I was otherwise engaged in December, what with the holidays and travel and our first grandchild, born in Hong Kong, and haven’t been posting. Here’s the month in review, in chronological order, in multiple parts:
- How to monetize your information
“Paywall for HuffPost? Verizon Hunt for Web Revenue Goes Beyond Ads,” The Wall Street Journal, December 3, 2018. Do you let people see content (plus ads) for “free,” or do you charge for access? Which one places the “correct” value on the information you are providing? What if you did both?
- Who’s in charge?
“Disney Raises the Bar Robert Iger Has to Clear to Win Bonus,” The Wall Street Journal, December 4, 2018. Shareholders push back on bonus compensation plan, demonstrating an unusual level of control (i.e., Governance) over their investment. See also, “Shell to Link Carbon Emissions Targets to Executive Pay,” The Wall Street Journal, December 4, 2018.
- How much is your view worth?
“Who’s Reading That News Story? Startup Will Help Marketers Find Out,” The Wall Street Journal, December 4, 2018. Linking the desire of publishers and advertisers to monitor what news stories you look at and for how long, a start-up fills the gap. The answer to the question,”Whose data is that?” is taking on multiple dimensions.
- It takes a village to prevent someone from getting top-secret information
“China Maneuvers to Snag Top-Secret Boeing Satellite Technology,” The Wall Street Journal, December 5, 2018. Boeing seemed unconcerned when a customer for one of its satellites told Boeing that the customer was being financed by Chinese interests, to whom sale of the top-secret technology involved was restricted. But after an alleged payment default, Boeing cancels order. “Boeing Backs Out of Global IP Satellite Order Financed by China, The Wall Street Journal, December 7, 2018. Did the press coverage have an impact?
- Law firms leak, too
“U.S. Prosecutors Charge Four People in Panama Papers Probe,” The Wall Street Journal, December 5, 2018. Action follow leak of law firm documents showing how wealthy people hid money from tax.
- Who owns (or controls) the Cloud?
“China’s Alibaba Takes On Amazon in European Cloud,” The Wall Street Journal, December 5, 2018. Chinese Cloud company challenges Amazon for control of the Cloud in Europe. Which (the US or China) will better protect the privacy of the users?
- Does your information governance program cover the content of the training provided to your customers?
“Boeing Omitted Safety-System Details, Minimized Training for Crashed Lion Air 737 Model,” The Wall Street Journal, December 6, 2018. Questions arise after 189 people killed in a crash and the crews hadn’t been trained on the new flight-control system.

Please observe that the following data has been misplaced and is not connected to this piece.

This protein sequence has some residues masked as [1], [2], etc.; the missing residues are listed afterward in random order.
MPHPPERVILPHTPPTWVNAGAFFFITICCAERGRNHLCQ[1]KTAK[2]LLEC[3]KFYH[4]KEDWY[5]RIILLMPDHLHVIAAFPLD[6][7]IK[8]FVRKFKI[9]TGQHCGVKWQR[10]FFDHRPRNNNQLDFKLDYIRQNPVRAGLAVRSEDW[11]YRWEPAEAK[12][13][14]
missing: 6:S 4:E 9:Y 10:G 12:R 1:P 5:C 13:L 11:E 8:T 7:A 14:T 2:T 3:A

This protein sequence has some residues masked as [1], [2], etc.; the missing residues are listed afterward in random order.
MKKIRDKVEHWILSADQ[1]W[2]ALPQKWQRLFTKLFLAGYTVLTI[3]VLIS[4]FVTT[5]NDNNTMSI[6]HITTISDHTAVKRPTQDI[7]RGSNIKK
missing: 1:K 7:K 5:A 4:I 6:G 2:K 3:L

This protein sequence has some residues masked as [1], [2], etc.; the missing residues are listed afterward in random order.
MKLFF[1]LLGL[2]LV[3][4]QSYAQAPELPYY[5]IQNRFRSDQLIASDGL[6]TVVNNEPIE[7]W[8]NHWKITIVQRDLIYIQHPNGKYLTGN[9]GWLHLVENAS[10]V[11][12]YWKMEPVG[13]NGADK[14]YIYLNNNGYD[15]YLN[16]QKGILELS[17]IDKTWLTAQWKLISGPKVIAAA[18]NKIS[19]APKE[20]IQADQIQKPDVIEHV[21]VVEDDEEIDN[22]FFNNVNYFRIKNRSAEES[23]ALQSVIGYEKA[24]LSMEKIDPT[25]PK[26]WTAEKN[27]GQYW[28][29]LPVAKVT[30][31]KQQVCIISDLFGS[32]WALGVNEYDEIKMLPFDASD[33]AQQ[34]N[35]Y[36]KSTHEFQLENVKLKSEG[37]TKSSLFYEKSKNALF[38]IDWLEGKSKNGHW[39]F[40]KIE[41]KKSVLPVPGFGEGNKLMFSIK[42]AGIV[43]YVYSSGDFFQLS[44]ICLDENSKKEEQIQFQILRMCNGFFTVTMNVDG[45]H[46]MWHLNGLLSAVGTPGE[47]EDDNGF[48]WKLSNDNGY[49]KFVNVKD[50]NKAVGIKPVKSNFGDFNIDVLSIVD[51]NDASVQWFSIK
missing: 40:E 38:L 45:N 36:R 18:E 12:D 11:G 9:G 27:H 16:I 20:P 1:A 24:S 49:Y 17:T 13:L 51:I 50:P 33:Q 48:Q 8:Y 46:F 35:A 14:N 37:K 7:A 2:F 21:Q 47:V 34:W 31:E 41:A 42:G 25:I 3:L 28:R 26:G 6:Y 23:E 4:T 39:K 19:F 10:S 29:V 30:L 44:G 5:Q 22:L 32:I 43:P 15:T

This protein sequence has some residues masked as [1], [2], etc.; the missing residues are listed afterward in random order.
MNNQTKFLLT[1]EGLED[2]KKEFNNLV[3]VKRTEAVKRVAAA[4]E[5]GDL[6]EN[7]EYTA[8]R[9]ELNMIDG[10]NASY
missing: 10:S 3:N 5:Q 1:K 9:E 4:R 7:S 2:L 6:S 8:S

- Facebook tried to monetize “your” data? Gadzooks!
“Facebook’s Zuckerberg at Center of Emails Released by U.K. Parliament,” The Wall Street Journal, December 6, 2018. Newly released emails show that Facebook apparently considered charging app developers for accessing “your” data held by Facebook, and suggest Facebook discounted the chance of developers sharing that data with others.
- Not “just-in-time” discipline
“Wells Fargo Firing Dozens of Regional Managers in Retail-Bank Cleanup,” The Wall Street Journal, December 6, 2018. More than two years after the account-cramming scandal, Wells Fargo starts to fire some regional managers for failure of oversight responsibilities. Sort of like punishing your full-grown dog for an accident she had as a puppy. And what about the executives who were overseeing those fired managers?
- Biometrics is/are information, too
“Microsoft Pushes Urgency of Regulating Facial-Recognition Technology,” The Wall Street Journal, December 7, 2018. Lack of worldwide restrictions on surveillance without a warrant leads Microsoft to urge restrictions on the technology. Is privacy when in public a basic human right?
- It’s not the crime, it’s the coverup?
“U.S. Alleges Huawei CFO Hid Ties to Telecom With Iran Business,” The Wall Street Journal, December 8, 2018. Did the CFO lie to hide from banks connections Huawei had with company that did business with Iran? What is the impact to the current state of trade relations with China?
Filed under Accuracy, Board, Compliance, Compliance, Compliance (General), Compliance Verification, Controls, Corporation, Definition, Directors, Duty, Governance, Information, Internal controls, Managers, Oversight, Oversight, Ownership, Privacy, Protect assets, Protect information assets, Technology, Third parties, To report, Value, Vendors, Who is in charge?
This blog tends to mention cases where senior executives get (or don’t get) punished for their alleged misdeeds. The spin is often that the seniors don’t get punished as hard as the worker bees.
But what happens when the CEO gets put in jail for his or her alleged misdeeds, which may have led to under-reporting in the company’s financials for the past five years?
“Carlos Ghosn’s Arrest Rocks Auto Empire,” The Wall Street Journal, November 21, 2018 (online). Nissan’s CEO jailed for allegedly under-reporting his earnings by several tens of millions of dollars.
How do you explain this to the worker bees? What’s the culture at the top? How did the Board not catch this? Were there not controls in place? Might the shareholders be a bit upset?
More a Governance and a Compliance issue, perhaps, although if one looks, one could find some information-related failures.